TOKYO (Reuters) - International casino operators have welcomed an agreement by Japan’s ruling coalition over key points needed to finalize legislation of large “integrated” resorts, which are expected to generate billions of dollars for the country and the industry.
The ruling Liberal Democratic Party and its coalition partner reached agreement this week on points from tax rates to casino floor space - closely watched by operators as they calibrate the potential size of investments in the country.
Japan legalized casinos in late 2016 after years of delay and still needs further legislation passed to set out how resort locations and operators will be selected and how the industry regulated.
But it faces a stiff task in passing the law in the current session of parliament, which runs to June 20, political sources said, potentially further delaying the opening of the first resorts.
Despite the potential for further delays, U.S. and Macau-based casino operators jockeying to win the first licenses told Reuters they were largely satisfied with the coalition deal.
“They are heading in the right direction, and we remain highly enthusiastic about the Japan opportunity,” said William Shen, managing director of Korea and Japan at Caesars Entertainment Corp.
Japan, home to a large, wealthy population and attracting record numbers of foreign tourists, is seen by operators as one of the great untapped casino markets.
The last major greenfields opportunity in Asia was Singapore more than a decade ago and has generated significant revenues for the two casino operators there.
Just two Japanese casinos could bring in more than $10 billion in annual revenue, analysts have forecast. That potential market has sparked intense interest from U.S.-based Las Vegas Sands Corp, MGM Resorts International and a host of other firms.
In the biggest win for casino operators, casino floor space in Japan will be capped at 3 percent of the total area of the resorts - large-scale projects hosting casinos, retail and conference space. An absolute upper limit of 15,000-square-metres had been floated by the junior Komeito party.
Casino executives last year lobbied against an absolute limit, arguing it would force them to lower their investments and neuter the economic impact of the resorts.
The coalition also opted for a flat tax rate of 30 percent on casino revenue instead of a sliding tax scale, which was seen as negative for larger operators.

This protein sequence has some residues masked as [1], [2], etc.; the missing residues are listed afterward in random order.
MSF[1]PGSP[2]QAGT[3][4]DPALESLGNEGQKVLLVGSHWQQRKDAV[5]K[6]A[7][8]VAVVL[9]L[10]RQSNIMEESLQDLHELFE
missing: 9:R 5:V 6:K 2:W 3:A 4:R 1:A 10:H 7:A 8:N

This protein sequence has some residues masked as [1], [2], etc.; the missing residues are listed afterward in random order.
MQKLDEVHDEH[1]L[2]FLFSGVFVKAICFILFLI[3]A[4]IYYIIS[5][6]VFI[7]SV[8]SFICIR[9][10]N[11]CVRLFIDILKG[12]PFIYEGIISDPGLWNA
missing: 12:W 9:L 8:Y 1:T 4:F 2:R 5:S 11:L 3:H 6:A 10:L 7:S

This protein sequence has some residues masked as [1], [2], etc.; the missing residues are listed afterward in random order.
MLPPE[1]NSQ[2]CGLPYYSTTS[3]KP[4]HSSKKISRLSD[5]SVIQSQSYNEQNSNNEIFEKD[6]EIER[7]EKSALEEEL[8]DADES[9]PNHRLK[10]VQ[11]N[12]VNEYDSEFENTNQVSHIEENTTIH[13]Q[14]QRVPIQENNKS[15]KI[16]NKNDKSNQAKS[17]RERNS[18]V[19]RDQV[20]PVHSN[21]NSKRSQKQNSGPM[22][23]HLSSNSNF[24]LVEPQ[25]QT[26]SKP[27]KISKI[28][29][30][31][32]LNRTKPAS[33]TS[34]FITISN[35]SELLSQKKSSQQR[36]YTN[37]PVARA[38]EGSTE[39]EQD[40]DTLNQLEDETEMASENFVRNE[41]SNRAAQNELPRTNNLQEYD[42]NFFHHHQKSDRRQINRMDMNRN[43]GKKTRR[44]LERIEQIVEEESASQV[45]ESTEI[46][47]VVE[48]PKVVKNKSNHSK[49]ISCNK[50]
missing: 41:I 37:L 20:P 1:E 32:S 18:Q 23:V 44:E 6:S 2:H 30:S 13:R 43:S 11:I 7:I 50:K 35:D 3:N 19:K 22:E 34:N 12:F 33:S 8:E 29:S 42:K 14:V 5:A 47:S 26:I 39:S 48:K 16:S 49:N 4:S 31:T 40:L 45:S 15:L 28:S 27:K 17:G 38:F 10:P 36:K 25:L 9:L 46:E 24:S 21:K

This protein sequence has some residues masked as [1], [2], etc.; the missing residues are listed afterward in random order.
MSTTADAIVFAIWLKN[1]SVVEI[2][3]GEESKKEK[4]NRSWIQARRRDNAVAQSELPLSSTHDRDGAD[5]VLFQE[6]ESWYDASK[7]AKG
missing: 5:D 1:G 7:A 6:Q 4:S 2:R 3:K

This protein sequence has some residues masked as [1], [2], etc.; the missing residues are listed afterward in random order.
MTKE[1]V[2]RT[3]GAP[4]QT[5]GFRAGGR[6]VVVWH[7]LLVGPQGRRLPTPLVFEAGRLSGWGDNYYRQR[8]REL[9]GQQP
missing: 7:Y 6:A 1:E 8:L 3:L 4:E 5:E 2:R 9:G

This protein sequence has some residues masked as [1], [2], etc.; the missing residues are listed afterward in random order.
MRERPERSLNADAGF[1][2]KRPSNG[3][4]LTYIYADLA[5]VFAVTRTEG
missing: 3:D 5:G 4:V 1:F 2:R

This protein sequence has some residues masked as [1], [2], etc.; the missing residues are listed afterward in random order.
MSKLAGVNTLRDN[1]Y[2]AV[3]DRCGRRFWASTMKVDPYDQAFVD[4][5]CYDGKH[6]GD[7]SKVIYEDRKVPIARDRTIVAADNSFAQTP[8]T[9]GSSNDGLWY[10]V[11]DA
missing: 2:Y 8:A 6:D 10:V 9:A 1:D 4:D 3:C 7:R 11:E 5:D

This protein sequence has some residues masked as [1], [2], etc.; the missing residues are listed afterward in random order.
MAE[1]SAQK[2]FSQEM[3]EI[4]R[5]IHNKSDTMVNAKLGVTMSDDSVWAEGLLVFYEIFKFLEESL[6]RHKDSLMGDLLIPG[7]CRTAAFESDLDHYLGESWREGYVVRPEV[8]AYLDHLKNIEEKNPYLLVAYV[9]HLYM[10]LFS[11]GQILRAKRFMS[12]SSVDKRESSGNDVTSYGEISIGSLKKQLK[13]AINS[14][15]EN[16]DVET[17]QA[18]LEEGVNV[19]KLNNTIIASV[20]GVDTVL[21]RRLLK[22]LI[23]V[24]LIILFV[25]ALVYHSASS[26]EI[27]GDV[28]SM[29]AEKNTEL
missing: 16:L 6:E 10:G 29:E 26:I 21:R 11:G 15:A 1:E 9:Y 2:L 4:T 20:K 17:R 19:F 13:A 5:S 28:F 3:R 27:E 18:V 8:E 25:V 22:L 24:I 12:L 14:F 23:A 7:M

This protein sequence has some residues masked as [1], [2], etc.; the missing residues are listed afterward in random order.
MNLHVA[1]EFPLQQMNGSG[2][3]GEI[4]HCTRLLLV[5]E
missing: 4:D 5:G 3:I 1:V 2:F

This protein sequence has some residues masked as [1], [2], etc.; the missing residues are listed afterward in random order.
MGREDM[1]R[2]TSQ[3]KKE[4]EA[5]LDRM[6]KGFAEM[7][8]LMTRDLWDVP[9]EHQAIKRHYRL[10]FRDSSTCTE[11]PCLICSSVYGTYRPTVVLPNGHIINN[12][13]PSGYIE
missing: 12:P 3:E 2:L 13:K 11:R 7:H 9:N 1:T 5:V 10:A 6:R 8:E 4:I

However, a packed legislative agenda means the bill may not pass until the autumn session of parliament, political sources said.
“We’d have to extend the session for it to pass this time,” said one source, declining to be named given their proximity to the legislation. “Without doing so, it will be very difficult.”
Prime Minister Shinzo Abe, battling a suspected cronyism scandal, is seen as unlikely to push for an extension on legislation that remains unpopular with the public, analysts said.
Japan will limit the initial number of casinos to three sites - lower than the five or six suggested by the LDP.
Osaka is seen as frontrunner among major cities, which have attracted most attention from global operators.
Sites in Hokkaido in Japan’s north and Kyushu in the south are the leading hinterland candidates. The locations will be chosen in late 2019 at the earliest, industry insiders said.
“It’s appearing more likely that we just have one major urban resort, likely Osaka,” said Jay Defibaugh, an analyst at CLSA. “The early market might not be what we have envisioned.”
Residents of Japan will have to pay 6,000 yen ($56) to enter the casinos, lower than that suggested by the Komeito party. Foreign tourists will be able to enter for free.
Stiff entrance fees were planned to placate domestic opposition to casinos, centered on fears of a rise in gambling addiction. A poll by Kyodo news agency last month found 65 percent of Japanese opposed and only 26 percent in favor of casinos.
Operators have opposed entrance fees, with some saying privately that even a 6,000 yen fee will impact their business.
“The biggest challenge is the entrance fee,” an executive at a major operator said on the condition of anonymity. “People who aren’t crazy about gambling will become hesitant to go.”
Reporting by Thomas Wilson. Editing by Lincoln Feast.